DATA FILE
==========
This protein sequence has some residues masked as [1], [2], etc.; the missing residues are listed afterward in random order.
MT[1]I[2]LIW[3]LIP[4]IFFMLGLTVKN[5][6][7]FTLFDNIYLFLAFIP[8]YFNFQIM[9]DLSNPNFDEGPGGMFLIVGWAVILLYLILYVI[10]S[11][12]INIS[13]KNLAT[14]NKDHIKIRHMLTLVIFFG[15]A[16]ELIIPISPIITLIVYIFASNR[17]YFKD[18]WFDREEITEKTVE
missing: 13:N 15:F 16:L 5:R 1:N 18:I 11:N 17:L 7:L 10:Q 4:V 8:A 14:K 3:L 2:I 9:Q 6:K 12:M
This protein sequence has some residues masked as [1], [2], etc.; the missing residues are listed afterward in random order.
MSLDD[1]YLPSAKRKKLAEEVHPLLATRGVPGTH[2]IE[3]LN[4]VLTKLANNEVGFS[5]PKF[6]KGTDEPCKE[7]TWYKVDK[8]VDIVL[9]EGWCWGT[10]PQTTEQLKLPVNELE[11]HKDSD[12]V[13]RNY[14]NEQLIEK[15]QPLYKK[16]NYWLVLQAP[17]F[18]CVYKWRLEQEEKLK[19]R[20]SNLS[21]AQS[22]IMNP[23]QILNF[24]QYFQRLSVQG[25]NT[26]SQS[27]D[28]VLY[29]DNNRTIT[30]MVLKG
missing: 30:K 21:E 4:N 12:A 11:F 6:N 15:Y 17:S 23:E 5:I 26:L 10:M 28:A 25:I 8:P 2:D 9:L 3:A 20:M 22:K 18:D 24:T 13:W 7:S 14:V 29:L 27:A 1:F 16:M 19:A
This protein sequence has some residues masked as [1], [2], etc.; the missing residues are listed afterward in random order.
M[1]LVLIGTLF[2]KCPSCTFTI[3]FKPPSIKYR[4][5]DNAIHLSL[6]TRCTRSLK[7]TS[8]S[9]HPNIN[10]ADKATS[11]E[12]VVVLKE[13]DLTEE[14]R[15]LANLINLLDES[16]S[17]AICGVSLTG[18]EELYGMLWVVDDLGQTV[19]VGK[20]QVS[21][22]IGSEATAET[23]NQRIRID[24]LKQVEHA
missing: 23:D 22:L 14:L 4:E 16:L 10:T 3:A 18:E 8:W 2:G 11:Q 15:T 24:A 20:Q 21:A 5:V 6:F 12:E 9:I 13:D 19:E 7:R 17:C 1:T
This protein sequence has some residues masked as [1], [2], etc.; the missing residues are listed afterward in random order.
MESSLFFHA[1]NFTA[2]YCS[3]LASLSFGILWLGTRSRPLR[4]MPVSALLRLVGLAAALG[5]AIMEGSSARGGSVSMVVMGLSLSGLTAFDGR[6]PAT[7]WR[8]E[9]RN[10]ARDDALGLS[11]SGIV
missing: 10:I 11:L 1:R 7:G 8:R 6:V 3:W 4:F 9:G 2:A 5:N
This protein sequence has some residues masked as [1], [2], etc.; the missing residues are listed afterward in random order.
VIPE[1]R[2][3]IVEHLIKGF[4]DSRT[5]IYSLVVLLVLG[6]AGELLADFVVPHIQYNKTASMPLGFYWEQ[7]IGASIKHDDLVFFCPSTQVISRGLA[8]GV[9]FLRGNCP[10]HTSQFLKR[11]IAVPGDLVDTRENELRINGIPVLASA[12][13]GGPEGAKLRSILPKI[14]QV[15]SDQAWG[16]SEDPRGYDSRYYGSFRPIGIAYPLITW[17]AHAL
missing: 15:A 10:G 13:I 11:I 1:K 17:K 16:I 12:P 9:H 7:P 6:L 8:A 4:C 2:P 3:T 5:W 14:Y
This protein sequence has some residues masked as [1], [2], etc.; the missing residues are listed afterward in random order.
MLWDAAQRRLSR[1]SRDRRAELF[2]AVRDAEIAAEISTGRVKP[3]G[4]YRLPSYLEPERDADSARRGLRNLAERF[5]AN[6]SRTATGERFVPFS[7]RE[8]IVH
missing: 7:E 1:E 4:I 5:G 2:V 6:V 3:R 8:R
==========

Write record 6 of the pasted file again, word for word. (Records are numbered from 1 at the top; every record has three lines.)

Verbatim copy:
This protein sequence has some residues masked as [1], [2], etc.; the missing residues are listed afterward in random order.
MLWDAAQRRLSR[1]SRDRRAELF[2]AVRDAEIAAEISTGRVKP[3]G[4]YRLPSYLEPERDADSARRGLRNLAERF[5]AN[6]SRTATGERFVPFS[7]RE[8]IVH
missing: 7:E 1:E 4:I 5:G 2:V 6:V 3:R 8:R